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Negative pressure wound therapy for treating foot wounds in people with diabetes mellitus (Review)

By Jo C. Dumville, Robert J. Hinchliffe, Nicky Cullum, Fran Game, Nikki Stubbs, Michael Sweeting and Frank Peinemann

Abstract

Diabetes mellitus is a common condition that leads to high blood glucose concentrations, with around 2.8 million people affected in the UK (approximately 4.3% of the population). Some people with diabetes can develop ulcers on their feet. These wounds can take a long time to heal, be painful and become infected. Ulceration of the foot in people with diabetes can also lead to a higher risk of amputation of parts of the foot or leg. Generally, people with diabetes are at a higher risk of lower-limb amputation than people without diabetes. Negative pressure wound therapy is a wound treatment which involves applying suction to a wound; it is used increasingly around the world but it is not clear how effective it is. It also expensive compared with treatments such as dressings. We found five randomised controlled trials that compared negative pressure wound therapy with other treatments. We found some preliminary evidence that negative pressure wound therapy increases the healing of foot wounds on people with diabetes compared with other treatments. However, the findings are not conclusive and more, better quality randomised controlled trials are required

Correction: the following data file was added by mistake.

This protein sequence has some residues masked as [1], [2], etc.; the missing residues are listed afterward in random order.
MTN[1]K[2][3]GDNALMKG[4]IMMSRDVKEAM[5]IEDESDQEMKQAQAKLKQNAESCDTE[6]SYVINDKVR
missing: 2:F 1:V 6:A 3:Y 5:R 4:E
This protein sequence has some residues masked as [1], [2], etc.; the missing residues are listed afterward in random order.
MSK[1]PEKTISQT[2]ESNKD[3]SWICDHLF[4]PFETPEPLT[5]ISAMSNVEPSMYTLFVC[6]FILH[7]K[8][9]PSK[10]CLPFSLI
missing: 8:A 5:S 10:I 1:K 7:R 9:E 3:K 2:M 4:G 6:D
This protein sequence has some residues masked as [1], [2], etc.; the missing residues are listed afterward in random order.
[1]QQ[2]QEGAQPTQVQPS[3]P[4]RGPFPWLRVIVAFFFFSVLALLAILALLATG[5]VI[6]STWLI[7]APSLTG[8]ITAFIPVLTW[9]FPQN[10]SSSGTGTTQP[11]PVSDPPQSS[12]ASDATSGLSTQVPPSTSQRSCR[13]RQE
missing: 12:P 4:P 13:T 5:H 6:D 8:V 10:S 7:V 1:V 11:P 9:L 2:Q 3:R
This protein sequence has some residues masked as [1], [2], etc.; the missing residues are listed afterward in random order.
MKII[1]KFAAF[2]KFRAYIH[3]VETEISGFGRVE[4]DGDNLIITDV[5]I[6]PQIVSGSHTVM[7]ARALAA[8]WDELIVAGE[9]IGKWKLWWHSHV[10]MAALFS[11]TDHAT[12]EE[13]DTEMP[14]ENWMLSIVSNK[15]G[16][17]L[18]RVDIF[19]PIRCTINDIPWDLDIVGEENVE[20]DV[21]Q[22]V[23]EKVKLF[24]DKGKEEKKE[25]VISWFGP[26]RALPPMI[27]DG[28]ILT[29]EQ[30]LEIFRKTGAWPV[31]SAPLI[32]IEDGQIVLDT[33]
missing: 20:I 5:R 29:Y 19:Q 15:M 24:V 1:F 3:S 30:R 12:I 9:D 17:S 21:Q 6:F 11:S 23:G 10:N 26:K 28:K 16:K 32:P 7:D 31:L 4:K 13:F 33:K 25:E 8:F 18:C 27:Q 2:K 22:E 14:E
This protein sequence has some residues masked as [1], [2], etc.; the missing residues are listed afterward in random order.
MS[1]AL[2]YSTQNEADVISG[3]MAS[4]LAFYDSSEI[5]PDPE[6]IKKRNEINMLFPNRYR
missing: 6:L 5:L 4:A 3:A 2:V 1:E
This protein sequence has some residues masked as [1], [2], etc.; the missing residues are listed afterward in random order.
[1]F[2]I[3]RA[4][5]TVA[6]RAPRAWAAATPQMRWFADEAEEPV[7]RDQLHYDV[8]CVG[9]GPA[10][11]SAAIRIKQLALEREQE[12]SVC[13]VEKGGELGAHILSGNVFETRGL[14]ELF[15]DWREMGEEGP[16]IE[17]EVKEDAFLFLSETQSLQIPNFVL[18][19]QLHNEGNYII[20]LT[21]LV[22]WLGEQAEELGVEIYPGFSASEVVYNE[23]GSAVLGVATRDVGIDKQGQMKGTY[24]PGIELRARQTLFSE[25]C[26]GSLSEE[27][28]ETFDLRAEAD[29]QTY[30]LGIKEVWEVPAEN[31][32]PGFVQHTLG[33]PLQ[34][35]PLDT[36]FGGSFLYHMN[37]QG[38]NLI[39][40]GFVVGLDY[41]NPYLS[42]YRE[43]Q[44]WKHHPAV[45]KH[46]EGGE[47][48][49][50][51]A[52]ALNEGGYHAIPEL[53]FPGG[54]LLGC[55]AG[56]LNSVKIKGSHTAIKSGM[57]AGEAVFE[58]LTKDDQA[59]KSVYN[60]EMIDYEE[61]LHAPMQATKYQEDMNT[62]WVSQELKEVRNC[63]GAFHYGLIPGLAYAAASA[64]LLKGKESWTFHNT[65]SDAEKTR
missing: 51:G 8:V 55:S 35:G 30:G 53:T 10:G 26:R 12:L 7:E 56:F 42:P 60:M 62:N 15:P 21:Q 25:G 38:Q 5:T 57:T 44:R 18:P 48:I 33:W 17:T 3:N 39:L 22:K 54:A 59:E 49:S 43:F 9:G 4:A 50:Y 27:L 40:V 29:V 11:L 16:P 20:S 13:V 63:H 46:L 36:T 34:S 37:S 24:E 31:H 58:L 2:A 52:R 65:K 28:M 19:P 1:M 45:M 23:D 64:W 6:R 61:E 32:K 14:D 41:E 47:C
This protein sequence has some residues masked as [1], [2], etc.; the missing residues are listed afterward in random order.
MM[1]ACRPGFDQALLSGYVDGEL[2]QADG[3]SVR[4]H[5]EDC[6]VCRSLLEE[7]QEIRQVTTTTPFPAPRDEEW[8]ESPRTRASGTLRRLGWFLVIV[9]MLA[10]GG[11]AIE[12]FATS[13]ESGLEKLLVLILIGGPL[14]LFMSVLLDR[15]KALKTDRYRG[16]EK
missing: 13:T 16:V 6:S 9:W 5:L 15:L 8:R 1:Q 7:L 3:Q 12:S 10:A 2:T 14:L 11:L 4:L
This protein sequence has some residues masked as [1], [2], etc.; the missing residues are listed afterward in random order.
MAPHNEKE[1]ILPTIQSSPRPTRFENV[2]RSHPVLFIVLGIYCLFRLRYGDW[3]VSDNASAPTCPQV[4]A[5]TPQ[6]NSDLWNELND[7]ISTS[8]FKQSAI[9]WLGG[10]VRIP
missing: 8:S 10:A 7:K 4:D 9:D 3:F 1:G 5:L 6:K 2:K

Publisher: John Wiley & Sons
Year: 2013
DOI identifier: 10.1002/14651858.CD010318.pub2
OAI identifier: oai:espace.library.uq.edu.au:UQ:330886

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